Henderson is a native on the Washington, D.C., area and attended George Mason University. Henderson is author of “Making News in the Digital Era,” "The Media Savvy Leader," and “Making News: A Straight-Shooting Guide to Media Relations,” which is used widely as a university textbook. The series of books chronicle sea changes in mainstream media, the evolution of digital media, and new methods to effectively command media attention. He has taught at the University of Virginia and lectures at George Washington University.
Washington, D.C., formally the District of Columbia and commonly referred to as Washington or D.C., is the capital of the United States. Founded after the American Revolution as the seat of government of the newly independent country, Washington was named after George Washington, the first president of the United States and a Founding Father. As the seat of the United States federal government and several international organizations, Washington is an important world political capital. The city, located on the Potomac River bordering Maryland and Virginia, is one of the most visited cities in the world, with more than 20 million tourists annually.
George Mason University is a public research university in Fairfax, Virginia. It was officially established in 1956 as a Northern Virginia branch of the University of Virginia and later became an independent institution in 1972. It has since grown to become the largest four-year public university in the Commonwealth of Virginia. The university is named after the founding father George Mason, a Virginia planter and politician who authored the Virginia Declaration of Rights, the basis for the U.S. Constitution's Bill of Rights. Mason operates four campuses in Virginia, with a fifth campus in Songdo, South Korea.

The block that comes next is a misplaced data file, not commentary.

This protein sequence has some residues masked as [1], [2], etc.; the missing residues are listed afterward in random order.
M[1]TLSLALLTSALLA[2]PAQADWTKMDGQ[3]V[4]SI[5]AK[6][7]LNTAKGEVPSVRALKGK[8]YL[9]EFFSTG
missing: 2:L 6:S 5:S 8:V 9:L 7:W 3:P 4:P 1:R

The University of Virginia is a public research university in Charlottesville, Virginia. It was founded in 1819 by Declaration of Independence author Thomas Jefferson. It is the flagship university of Virginia and home to Jefferson's Academical Village, a UNESCO World Heritage Site. UVA is known for its historic foundations, student-run honor code, and secret societies.
Edward Rudolph "Ed" Bradley, Jr. was an American journalist, best known for 26 years of award-winning work on the CBS News television program 60 Minutes. During his earlier career he also covered the fall of Saigon, was the first black television correspondent to cover the White House, and anchored his own news broadcast, CBS Sunday Night News with Ed Bradley. He received several awards for his work including the Peabody, the National Association of Black Journalists Lifetime Achievement Award, Radio Television Digital News Association Paul White (journalist) Award and 19 Emmy Awards.